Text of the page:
NOTE: Free essay sample provided on this page should be used for references or sample purposes only. The sample essay is available to anyone, so any direct quoting without mentioning the source will be considered plagiarism by schools, colleges and universities that use plagiarism detection software. To get a completely brand-new, plagiarism-free essay, please use our essay writing service.
One click instant price quote
In The Catcher In the Rye, J. D. Salinger describes many of the events, which occurred in his life as a maturing adolescent in the 1950 s. The main character, Holden Caufield, is an extremely complex character. His obsession with sex and money, demonstrates the mindset that existed during the 50 s. The new consumer culture encouraged people to be materialistic.
Although Holden is not a materialist, he does spend money without thinking. It does not seem important to him that he has designer clothes or the most expensive cars; however, he does make it seem necessary to disburse his earnings. During the 1950 s, people were so caught up in the consumer culture that there was no importance in what they purchased, as long as they continued to do so. Holden is more than a cynical 1950 s rich kid at an impersonal and pressure-filled boarding school. The flaws of life fester inside of him and therefore he tries to shield himself from them. By doing so, however, he ignores the positive qualities of his life.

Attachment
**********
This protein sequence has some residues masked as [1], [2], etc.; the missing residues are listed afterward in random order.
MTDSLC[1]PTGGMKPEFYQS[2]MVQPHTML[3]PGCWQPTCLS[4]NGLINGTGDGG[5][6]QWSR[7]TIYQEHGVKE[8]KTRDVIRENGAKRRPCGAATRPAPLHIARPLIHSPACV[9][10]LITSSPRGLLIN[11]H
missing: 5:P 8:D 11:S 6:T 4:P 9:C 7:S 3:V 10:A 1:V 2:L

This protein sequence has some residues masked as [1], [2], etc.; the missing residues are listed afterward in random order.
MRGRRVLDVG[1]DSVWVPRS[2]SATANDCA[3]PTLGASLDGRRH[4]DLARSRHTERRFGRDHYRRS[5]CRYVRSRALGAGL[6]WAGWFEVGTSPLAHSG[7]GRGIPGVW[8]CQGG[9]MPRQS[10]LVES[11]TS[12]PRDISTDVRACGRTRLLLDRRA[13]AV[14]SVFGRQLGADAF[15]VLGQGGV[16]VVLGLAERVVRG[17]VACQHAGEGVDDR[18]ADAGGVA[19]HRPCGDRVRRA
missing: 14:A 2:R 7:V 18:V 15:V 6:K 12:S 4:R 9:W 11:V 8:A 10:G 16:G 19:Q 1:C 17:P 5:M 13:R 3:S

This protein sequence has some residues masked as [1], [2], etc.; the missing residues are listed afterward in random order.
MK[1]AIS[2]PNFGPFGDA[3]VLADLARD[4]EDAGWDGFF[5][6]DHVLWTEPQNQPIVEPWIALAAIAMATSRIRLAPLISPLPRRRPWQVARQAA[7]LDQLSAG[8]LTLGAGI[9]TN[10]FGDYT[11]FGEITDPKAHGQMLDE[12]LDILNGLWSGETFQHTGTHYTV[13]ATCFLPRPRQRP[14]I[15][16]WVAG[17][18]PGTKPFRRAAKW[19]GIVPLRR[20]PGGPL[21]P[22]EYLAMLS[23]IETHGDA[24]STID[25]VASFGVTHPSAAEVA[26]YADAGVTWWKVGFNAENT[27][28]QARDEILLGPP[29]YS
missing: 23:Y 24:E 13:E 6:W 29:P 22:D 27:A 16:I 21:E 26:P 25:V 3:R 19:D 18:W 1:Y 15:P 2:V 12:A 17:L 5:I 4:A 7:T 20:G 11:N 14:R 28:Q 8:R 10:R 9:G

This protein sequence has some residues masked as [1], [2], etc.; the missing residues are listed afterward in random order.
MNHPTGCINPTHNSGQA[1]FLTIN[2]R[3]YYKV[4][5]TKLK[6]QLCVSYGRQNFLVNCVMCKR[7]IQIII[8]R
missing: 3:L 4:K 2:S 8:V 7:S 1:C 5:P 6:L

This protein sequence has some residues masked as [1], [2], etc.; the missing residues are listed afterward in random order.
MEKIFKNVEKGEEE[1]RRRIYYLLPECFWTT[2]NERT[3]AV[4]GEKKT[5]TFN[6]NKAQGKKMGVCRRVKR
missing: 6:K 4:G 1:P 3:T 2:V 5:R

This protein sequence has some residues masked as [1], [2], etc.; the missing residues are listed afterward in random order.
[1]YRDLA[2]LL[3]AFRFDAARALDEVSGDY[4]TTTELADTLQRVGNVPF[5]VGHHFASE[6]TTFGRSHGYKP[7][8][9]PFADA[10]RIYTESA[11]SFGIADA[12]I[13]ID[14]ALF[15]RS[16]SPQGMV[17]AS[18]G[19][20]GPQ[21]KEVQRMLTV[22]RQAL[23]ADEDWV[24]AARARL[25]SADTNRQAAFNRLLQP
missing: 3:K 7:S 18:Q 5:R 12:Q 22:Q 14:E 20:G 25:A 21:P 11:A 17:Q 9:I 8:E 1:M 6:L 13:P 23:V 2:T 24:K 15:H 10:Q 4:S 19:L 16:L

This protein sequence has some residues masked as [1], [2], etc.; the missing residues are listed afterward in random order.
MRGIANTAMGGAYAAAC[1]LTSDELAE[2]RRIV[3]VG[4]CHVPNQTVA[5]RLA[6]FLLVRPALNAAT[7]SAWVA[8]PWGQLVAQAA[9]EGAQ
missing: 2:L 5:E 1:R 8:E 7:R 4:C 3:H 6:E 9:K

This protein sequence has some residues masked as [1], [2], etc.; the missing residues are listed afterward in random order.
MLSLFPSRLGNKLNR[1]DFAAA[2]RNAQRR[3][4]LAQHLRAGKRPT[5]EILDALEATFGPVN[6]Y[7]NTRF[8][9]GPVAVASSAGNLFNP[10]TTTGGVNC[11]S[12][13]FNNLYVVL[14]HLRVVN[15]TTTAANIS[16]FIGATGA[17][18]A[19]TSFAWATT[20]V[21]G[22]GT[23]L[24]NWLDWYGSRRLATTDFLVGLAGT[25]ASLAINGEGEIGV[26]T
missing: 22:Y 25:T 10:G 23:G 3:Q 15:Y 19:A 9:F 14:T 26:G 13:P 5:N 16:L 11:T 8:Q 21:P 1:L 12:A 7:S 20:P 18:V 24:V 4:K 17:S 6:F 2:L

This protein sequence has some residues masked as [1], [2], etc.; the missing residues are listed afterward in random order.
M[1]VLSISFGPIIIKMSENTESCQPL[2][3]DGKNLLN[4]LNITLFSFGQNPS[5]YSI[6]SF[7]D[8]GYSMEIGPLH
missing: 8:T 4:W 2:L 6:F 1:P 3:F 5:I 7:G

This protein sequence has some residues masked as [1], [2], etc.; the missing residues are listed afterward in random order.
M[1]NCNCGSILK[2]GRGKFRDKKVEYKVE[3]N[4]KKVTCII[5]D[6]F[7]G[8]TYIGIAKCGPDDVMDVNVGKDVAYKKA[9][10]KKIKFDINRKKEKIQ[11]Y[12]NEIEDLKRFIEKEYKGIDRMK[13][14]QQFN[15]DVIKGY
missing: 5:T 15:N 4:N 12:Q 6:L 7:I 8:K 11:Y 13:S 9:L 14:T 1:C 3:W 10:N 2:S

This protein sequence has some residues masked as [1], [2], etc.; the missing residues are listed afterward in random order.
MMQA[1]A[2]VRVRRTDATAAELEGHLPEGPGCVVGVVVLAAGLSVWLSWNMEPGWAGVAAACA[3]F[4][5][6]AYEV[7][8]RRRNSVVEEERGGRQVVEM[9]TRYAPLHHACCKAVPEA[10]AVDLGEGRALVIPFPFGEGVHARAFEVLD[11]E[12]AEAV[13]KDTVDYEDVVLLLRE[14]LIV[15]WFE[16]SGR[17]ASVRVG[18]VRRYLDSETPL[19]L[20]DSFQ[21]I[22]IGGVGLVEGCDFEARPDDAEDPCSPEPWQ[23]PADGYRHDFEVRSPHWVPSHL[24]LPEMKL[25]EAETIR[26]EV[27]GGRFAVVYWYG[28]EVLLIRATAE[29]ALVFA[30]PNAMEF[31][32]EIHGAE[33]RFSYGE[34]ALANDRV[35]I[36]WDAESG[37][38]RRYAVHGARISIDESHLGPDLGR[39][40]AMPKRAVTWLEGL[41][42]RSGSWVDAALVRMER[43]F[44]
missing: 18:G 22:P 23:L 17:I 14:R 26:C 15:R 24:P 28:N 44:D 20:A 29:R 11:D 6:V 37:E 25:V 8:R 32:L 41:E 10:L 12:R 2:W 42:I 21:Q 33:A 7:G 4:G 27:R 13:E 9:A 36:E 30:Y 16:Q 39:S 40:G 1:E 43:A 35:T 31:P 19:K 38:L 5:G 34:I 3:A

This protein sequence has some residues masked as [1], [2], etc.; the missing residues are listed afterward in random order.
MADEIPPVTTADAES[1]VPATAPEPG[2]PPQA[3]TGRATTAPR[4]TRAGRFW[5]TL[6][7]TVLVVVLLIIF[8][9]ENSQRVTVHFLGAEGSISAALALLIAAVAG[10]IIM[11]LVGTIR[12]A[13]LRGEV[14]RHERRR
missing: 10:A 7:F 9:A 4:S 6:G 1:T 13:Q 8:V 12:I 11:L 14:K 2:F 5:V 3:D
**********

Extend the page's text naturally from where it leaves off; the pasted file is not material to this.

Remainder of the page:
Holden is an innocent adolescent desperately searching for a way to connect with the world that will not cause him pain. Holden also represents the lives of teen-agers during the 1950 s as unsupervised, different and distinctive. His casual attitude about his grades and his willingness to roam the streets of New York without a set itinerary show how the lives of teenagers during the 50 s had dramatically changed. Although people were conforming to a certain perfect identity, during the 50 s, many teenagers were beginning to rebel against their previous, straightedge stereotype and form their own way of thinking. Holden s obsession with sex also represents a teen-age way of thinking in the 1950 s. The old fashioned social rules of America forced the younger generation to repress it sexuality.
This factor plays an important role in Holden s story. All in all, Holden is just a normal, screwed up kid. In my opinion, we all have our own problems, with which we deal with everyday, and Holden is no different. He is an intelligent and sensitive boy, yet has a cynical, jaded voice as he narrates his story to us. Because of his cynicism, it appears that Holden longs to live in a new, innocent world; free from the hypocrisy and ugliness his current world holds. The ugliness of his world is described using Spencer s sick room, Ackley s pimples and Stradlater s secret slovenliness.